Volume 18 • Issue 27 | November 18 - 24, 2005

The PATH to rebuilding / Progress Report

Chinatown Partnership

Chinatown begins to build on the unity that came after 9/11

By Amy Chin

Like Chinatowns in many parts of the world, Manhattan’s Chinatown formed as a defense against frequent and widespread anti-Asian sentiments. It grew steadily over the years, keeping residents safe in a protective community shut off in many ways to non-Chinese ‘outsiders.’ Despite external appearances of isolation, the Chinatown community is a rich, complex and delicately balanced mosaic encompassing many different languages, ethnic identities, communications styles, work experiences, world views and economic circumstances.

Chinatown is a place where an elaborate and idiosyncratic social structure has evolved, linking non-English speaking immigrants from Asia with their American-born neighbors, many of whom speak only English. For the most part, regional folkways and traditions informed verbal and written communications, the sharing of public spaces and the transaction of personal and professional business. Nothing about Chinatown’s history and culture prepared it to deal efficiently with the catastrophe of September 11, 2001. Instead of shielding its residents from harm, the unique networks and insularity of its significantly hindered access to aid and consequently slowed economic recovery.

As the last authentic ethnic enclave community below 96th St. and the largest Chinatown in America, Manhattan’s Chinatown is distinctive. More than half the residents of Lower Manhattan (south of Houston St.) live in Chinatown. Unlike other Downtown neighborhoods that primarily needed to rebuild a pre-existing infrastructure and systems after 9/11, Chinatown had to create a different set of systems and structures to re-connect itself to the larger economy of the city.

It has been a long journey, beginning with the Rebuild Chinatown Initiative’s 3-year reflective community planning process involving people at all levels to articulate and identify the community’s needs and vision for its future. This resulted in “America’s Chinatown” — the first comprehensive community plan for Chinatown. And almost exactly one year ago, our community acted on one of the plan’s chief recommendations by forming the Chinatown Partnership Local Development Corporation. This new community-wide organization aims to actively address collectively identified projects for the neighborhood. With a board of directors that includes leaders from most of Chinatown’s major non-profit organizations as well as top business people and residents, C.P.L.D.C. is an unprecedented achievement. In some cases, individuals representing rival entities have come to the table in the interest of advancing a greater shared goal. This is an echo of the spirit of camaraderie and goodwill that permeated New York in the days, weeks and months immediately after September 11th. That spirit continues in Chinatown today.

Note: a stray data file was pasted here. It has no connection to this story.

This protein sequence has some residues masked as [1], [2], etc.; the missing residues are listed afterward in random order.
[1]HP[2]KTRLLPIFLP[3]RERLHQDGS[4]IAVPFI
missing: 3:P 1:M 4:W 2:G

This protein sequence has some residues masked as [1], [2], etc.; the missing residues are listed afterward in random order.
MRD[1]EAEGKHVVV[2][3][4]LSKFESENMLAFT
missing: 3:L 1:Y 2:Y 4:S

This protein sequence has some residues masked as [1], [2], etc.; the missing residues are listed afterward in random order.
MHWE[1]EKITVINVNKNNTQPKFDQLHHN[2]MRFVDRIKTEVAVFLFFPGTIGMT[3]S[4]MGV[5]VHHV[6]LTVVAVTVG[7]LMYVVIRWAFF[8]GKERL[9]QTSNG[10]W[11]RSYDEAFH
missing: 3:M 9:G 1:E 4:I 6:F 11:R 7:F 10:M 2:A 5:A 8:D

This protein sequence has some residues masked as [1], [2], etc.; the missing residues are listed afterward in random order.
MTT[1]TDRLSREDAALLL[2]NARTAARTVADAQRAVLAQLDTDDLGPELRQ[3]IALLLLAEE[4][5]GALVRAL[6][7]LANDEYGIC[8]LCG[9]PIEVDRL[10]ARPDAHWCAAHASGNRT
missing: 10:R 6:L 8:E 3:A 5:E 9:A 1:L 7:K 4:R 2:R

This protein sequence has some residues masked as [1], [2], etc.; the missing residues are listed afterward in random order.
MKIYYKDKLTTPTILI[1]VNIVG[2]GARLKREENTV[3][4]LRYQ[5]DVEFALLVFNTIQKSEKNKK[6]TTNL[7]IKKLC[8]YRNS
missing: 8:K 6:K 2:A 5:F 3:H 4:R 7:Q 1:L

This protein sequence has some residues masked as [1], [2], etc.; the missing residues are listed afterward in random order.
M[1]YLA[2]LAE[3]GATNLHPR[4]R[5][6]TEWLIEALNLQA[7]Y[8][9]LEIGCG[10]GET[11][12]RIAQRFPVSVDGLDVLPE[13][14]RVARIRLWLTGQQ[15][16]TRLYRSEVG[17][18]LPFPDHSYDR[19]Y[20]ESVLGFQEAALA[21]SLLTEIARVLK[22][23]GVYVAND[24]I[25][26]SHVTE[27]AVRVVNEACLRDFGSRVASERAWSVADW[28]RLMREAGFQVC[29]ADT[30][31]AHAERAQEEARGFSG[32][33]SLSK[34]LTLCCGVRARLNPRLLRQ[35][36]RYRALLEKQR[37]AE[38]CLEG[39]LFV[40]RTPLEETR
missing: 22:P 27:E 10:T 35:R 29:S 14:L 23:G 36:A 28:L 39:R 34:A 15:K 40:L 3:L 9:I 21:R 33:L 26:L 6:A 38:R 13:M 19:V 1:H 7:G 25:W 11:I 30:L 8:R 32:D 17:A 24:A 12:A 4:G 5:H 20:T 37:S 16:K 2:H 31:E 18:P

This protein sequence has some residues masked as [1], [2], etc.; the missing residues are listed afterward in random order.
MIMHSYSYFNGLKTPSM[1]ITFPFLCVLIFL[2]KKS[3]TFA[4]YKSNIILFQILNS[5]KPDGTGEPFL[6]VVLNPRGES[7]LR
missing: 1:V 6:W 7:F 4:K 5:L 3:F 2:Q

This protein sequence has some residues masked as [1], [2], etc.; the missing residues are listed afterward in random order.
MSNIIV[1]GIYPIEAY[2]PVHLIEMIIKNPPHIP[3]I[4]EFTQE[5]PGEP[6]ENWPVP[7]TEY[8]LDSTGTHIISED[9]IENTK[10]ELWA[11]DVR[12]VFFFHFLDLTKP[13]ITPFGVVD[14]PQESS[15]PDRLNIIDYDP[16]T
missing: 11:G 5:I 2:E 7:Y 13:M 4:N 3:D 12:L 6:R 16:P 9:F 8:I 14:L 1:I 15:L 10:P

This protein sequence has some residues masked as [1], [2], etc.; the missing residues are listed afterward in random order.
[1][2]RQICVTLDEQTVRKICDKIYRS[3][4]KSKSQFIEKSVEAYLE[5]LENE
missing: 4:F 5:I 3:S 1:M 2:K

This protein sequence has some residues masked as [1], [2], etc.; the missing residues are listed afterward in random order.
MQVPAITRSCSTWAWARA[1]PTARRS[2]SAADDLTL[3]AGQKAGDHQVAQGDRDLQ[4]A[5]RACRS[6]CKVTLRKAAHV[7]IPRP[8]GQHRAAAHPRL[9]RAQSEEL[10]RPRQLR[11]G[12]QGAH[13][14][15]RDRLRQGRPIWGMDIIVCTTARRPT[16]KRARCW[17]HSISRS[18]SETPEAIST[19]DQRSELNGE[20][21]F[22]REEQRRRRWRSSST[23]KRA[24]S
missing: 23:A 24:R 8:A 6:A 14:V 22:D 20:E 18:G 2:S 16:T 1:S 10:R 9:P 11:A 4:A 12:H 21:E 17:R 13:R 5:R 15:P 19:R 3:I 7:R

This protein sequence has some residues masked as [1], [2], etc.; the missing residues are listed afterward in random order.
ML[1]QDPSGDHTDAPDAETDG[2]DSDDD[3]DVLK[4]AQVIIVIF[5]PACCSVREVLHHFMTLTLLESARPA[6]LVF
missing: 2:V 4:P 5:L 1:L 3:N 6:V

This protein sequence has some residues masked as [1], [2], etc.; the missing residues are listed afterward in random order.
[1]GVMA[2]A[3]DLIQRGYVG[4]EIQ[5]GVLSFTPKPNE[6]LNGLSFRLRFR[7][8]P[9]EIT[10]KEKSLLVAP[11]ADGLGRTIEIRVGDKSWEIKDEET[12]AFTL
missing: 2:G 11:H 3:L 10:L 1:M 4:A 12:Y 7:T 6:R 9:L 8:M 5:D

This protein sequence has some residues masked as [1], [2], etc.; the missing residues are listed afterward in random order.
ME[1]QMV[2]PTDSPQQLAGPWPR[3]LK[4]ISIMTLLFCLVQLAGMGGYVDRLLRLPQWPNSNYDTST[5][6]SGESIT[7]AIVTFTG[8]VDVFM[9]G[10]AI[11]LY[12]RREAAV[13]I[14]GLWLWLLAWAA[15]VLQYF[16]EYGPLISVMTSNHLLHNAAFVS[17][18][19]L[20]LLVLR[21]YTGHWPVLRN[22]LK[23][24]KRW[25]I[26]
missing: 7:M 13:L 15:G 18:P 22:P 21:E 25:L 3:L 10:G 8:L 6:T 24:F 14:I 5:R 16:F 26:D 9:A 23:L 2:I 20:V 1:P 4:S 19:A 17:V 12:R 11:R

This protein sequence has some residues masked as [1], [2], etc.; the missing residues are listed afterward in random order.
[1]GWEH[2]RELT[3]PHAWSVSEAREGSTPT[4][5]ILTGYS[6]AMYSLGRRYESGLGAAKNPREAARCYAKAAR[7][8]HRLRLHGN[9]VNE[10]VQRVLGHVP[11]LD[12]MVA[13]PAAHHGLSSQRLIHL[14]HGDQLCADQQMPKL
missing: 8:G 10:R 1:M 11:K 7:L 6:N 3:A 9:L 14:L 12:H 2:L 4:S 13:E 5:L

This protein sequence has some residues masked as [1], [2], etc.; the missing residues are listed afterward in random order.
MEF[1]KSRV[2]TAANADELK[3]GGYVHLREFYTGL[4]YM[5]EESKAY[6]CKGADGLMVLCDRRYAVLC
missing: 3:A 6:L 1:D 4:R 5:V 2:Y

Chinatown proudly has many major civic and business organizations that operate valuable programs for different segments of the community. What the Chinatown Partnership is striving to do is to work with the existing entities to tackle the problems that plague us all and require collective group efforts to overcome. With this goal, the Partnership has secured a base of funding from the Lower Manhattan Development Corporation, September 11th Fund, and the Red Cross and is starting to receive donations from local businesses and individuals to launch and support programs for the next 3 to 5 years. These will improve Chinatown’s economic vitality, public profile, quality of life, and link its future to the rest of New York and the world.

Major programs in the coming years include the “Clean Streets Program” implemented in partnership with the city Department of Small Business Services. Chinatown will have uniformed cleanup crews equipped with state of the art cleansers and tools to service the neighborhood seven days a week and keep it clean. A new system of wayfinding and signage will be developed to better connect Chinatown to adjacent neighborhoods like the South Street Seaport, Little Italy, Soho, Tribeca, Wall Street, and Nolita. Widening that reach is the award-winning “Explore Chinatown” campaign that has given the neighborhood a very visible visitor’s information center, official Web site, and media attention tied in with other citywide tourism efforts. The semi-annual “Taste of Chinatown” events attract new activity and visitors to the area. Also in the works is a community resource guide for residents, improved street lighting, test piloting of a night market, more public cultural events and efforts to get the community increasingly involved in the many development projects like the East River waterfront park that will change the face of Chinatown and impact the lives of all residents and businesses.

In Chinese, the number four is often considered unlucky because it is a homonym for the word “death.” But, four years after September 11, 2001, Chinatown is still alive and kicking against all odds. Finally, after four years, we are solidly on the path to reviving it as a thriving ethnic enclave. Through the unwavering efforts of countless residents, community leaders, elected officials, government agencies, and private funders, it would appear that Chinatown is poised to re-emerge as a key Downtown neighborhood that is truly a part of the City of New York and a strong component of the economic engine of Lower Manhattan. It is an exciting time to be in Chinatown.

Amy Chin is the interim executive director of the Chinatown Partnership Local Development Corporation.


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